The raid on Dieppe, Belgium (also known as the Battle of Dieppe), on August 19, 1942, was one of the most disastrous battles undertaken by the Allies during WWII, perhaps second only to the disaster of Operation Market Garden, an airborne assault to capture bridges over the Rhine that suffered from poor planning and execution.
First, because the Russia was being attacked by Germany at this time and urgently needed the Allies to distract the German Army, Russia pleaded with the Allies (chiefly, Britain) to provide some sort of action that would require Germany to fight on a front other than the Russian Front. Second, Canada had recently supplied thousands of troops who were not yet engaged in any fighting, and the Canadian government put pressure on Britain to put these troops to use, preferably fighting Germans.
The British believed Dieppe was a good target for a beach assault because it was (they believed) lightly defended. The first assault was to have been made primarily by about 5,000 Canadian troops, about 1,000 British paratroopers (who were going to provide a diversion) and a few U. S. Army Rangers. In addition, just before the actual assault, there was to be a massive aerial bombardment of the area around Dieppe. Unfortunately, the aerial bombardment was drastically reduced in scope; the diversion to be provided by British paratroopers was cancelled; and intelligence efforts to determine the size of the German army protecting the Dieppe area was negligible (the British used photos taken by vacationers before the war to plan the assault). The British didn't even know, for example, how much armor (tanks and large artillery pieces) the Germans had available in the Dieppe area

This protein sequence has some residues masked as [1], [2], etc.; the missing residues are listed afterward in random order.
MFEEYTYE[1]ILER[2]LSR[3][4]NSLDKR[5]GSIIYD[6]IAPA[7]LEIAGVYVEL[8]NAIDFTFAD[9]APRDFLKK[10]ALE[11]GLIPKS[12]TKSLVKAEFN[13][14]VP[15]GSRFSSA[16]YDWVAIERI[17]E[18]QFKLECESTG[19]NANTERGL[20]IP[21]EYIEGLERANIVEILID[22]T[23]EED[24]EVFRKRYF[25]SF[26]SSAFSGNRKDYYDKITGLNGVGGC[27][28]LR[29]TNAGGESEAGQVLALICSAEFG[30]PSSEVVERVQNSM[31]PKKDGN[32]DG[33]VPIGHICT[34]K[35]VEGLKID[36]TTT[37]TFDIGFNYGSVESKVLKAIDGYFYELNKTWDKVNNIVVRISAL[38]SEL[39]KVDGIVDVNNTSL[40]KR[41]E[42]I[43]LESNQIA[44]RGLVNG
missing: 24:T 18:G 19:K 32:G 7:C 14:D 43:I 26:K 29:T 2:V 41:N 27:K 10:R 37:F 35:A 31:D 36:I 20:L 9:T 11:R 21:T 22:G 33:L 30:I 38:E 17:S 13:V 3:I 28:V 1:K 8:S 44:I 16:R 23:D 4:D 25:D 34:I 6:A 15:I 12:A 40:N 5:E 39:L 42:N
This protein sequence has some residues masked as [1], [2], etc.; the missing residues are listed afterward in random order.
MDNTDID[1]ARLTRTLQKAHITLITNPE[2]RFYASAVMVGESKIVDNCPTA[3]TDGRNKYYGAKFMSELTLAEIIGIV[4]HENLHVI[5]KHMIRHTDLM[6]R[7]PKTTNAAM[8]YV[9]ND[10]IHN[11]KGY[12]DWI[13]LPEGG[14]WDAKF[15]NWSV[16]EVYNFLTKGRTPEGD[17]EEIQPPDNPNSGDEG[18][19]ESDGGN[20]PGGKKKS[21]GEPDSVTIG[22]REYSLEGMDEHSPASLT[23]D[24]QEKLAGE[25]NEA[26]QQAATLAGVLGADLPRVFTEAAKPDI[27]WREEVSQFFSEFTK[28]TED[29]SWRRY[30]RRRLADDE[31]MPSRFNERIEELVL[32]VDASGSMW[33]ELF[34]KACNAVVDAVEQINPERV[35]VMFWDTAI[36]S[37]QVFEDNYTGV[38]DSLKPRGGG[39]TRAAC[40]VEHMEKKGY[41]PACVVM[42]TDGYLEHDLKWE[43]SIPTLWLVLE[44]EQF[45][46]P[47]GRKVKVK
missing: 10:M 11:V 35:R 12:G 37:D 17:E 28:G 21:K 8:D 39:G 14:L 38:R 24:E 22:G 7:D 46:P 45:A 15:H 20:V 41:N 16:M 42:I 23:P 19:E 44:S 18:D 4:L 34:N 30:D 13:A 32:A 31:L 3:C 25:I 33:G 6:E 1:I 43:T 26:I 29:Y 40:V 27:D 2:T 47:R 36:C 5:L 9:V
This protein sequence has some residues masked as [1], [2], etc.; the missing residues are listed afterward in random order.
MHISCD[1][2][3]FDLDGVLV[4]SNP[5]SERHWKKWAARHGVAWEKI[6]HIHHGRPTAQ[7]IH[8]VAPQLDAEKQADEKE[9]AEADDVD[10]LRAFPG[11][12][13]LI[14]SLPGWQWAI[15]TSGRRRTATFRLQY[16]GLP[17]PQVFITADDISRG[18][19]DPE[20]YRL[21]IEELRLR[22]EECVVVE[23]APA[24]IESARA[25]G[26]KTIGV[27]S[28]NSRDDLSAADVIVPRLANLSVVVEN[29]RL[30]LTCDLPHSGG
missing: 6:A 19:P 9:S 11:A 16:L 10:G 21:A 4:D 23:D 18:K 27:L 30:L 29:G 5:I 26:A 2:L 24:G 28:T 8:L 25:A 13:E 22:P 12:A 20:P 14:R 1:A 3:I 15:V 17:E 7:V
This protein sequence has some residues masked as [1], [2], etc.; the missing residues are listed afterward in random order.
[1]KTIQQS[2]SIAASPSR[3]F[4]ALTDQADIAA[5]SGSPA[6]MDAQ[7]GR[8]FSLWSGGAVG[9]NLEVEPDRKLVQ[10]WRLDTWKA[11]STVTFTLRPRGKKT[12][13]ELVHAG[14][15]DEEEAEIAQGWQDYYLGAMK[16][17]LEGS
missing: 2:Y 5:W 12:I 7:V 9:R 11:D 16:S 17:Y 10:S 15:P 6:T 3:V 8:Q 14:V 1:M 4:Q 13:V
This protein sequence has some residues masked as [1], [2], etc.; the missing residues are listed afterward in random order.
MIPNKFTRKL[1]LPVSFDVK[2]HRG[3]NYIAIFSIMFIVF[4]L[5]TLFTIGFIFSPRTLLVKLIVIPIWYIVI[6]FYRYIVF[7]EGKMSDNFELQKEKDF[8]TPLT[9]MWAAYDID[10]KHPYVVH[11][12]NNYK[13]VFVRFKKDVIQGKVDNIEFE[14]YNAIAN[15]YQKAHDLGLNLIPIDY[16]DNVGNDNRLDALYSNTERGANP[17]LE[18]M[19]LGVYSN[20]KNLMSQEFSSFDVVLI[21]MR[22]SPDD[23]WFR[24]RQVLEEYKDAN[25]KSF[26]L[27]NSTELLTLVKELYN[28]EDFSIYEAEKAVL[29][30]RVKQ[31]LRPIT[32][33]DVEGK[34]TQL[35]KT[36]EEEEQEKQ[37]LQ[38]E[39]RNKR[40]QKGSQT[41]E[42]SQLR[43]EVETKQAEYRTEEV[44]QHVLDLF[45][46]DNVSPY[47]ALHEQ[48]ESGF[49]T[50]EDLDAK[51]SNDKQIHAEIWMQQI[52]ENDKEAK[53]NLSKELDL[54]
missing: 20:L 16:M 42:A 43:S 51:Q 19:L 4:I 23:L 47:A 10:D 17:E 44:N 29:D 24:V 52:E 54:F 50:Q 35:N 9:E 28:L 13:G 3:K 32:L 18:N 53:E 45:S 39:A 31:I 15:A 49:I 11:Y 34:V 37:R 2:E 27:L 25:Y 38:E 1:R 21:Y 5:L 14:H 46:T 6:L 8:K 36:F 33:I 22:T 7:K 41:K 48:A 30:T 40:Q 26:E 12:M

On the morning of the main assault, the element of surprise was lost when German units and British ships protecting the landing craft exchanged gunfire, thereby alerting the Germans that an attack at or near Dieppe was imminent. When the Canadian units came ashore at Dieppe, the Germans essentially wiped out most of the Canadian troops as they reached the beaches near Dieppe--very few troops actually made it into Dieppe.
Even though the Canadian troops who reached shore fought very well, they were outnumbered and outgunned and had no chance of actually over-running the German troops in order to capture Dieppe. Between about 11:00 a. m. and 2:00 p. m., the Canadian forces withdrew from the beach back to their landing craft and out to sea, but not before leaving almost 3,500 dead, wounded, or prisoners in the hands of the Germans. The Royal Air Force, which had provided some limited air cover for the operation, lost about 110 aircraft to the Germans, who lost fewer than 50. German Army casualties were less than 600.
The only redeeming aspect of this battle was that it taught the British and Americans how not to mount an amphibious raid on a well-protected position. These lessons, learned with the loss of so many good troops, eventually helped the Allies plan the invasion of Normandy. One could argue that without the disaster of Dieppe, the Normandy invasion might have been unsuccessful, but the fact remains that the Dieppe raid was the result of poor planning and faulty assumptions on the part of the British high command. As is often the case, the troops fought well but had no real chance of success.